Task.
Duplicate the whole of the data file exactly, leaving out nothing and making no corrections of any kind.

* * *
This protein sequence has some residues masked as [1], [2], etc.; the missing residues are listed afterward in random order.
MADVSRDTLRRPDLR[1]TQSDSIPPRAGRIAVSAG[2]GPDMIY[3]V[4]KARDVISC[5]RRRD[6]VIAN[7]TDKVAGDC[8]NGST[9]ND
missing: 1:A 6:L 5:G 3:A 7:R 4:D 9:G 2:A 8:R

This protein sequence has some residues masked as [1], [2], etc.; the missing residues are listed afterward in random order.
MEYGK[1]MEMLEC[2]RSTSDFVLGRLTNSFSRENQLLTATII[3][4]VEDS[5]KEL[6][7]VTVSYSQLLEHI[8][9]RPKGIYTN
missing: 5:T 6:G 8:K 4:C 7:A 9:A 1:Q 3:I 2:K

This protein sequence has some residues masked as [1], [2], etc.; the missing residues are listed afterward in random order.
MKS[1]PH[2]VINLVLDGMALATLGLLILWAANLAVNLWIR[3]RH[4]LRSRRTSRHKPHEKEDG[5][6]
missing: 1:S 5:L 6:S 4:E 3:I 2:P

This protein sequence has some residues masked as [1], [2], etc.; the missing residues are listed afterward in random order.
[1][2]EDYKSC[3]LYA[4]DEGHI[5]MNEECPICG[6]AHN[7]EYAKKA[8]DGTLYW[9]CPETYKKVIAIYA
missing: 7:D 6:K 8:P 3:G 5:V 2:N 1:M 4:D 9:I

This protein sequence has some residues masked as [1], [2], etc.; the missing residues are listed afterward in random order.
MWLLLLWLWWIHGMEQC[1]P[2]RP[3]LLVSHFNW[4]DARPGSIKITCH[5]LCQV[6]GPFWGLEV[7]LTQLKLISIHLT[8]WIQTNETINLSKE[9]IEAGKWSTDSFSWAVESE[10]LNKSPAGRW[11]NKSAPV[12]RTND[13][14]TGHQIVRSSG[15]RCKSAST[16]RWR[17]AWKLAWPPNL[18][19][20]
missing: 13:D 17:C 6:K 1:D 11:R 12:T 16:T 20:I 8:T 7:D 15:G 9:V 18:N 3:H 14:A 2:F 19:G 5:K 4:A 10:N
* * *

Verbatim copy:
This protein sequence has some residues masked as [1], [2], etc.; the missing residues are listed afterward in random order.
MADVSRDTLRRPDLR[1]TQSDSIPPRAGRIAVSAG[2]GPDMIY[3]V[4]KARDVISC[5]RRRD[6]VIAN[7]TDKVAGDC[8]NGST[9]ND
missing: 1:A 6:L 5:G 3:A 7:R 4:D 9:G 2:A 8:R

This protein sequence has some residues masked as [1], [2], etc.; the missing residues are listed afterward in random order.
MEYGK[1]MEMLEC[2]RSTSDFVLGRLTNSFSRENQLLTATII[3][4]VEDS[5]KEL[6][7]VTVSYSQLLEHI[8][9]RPKGIYTN
missing: 5:T 6:G 8:K 4:C 7:A 9:A 1:Q 3:I 2:K

This protein sequence has some residues masked as [1], [2], etc.; the missing residues are listed afterward in random order.
MKS[1]PH[2]VINLVLDGMALATLGLLILWAANLAVNLWIR[3]RH[4]LRSRRTSRHKPHEKEDG[5][6]
missing: 1:S 5:L 6:S 4:E 3:I 2:P

This protein sequence has some residues masked as [1], [2], etc.; the missing residues are listed afterward in random order.
[1][2]EDYKSC[3]LYA[4]DEGHI[5]MNEECPICG[6]AHN[7]EYAKKA[8]DGTLYW[9]CPETYKKVIAIYA
missing: 7:D 6:K 8:P 3:G 5:V 2:N 1:M 4:D 9:I

This protein sequence has some residues masked as [1], [2], etc.; the missing residues are listed afterward in random order.
MWLLLLWLWWIHGMEQC[1]P[2]RP[3]LLVSHFNW[4]DARPGSIKITCH[5]LCQV[6]GPFWGLEV[7]LTQLKLISIHLT[8]WIQTNETINLSKE[9]IEAGKWSTDSFSWAVESE[10]LNKSPAGRW[11]NKSAPV[12]RTND[13][14]TGHQIVRSSG[15]RCKSAST[16]RWR[17]AWKLAWPPNL[18][19][20]
missing: 13:D 17:C 6:K 1:D 11:R 12:T 16:T 20:I 8:T 7:D 15:G 9:V 18:N 3:H 14:A 2:F 19:G 5:K 4:A 10:N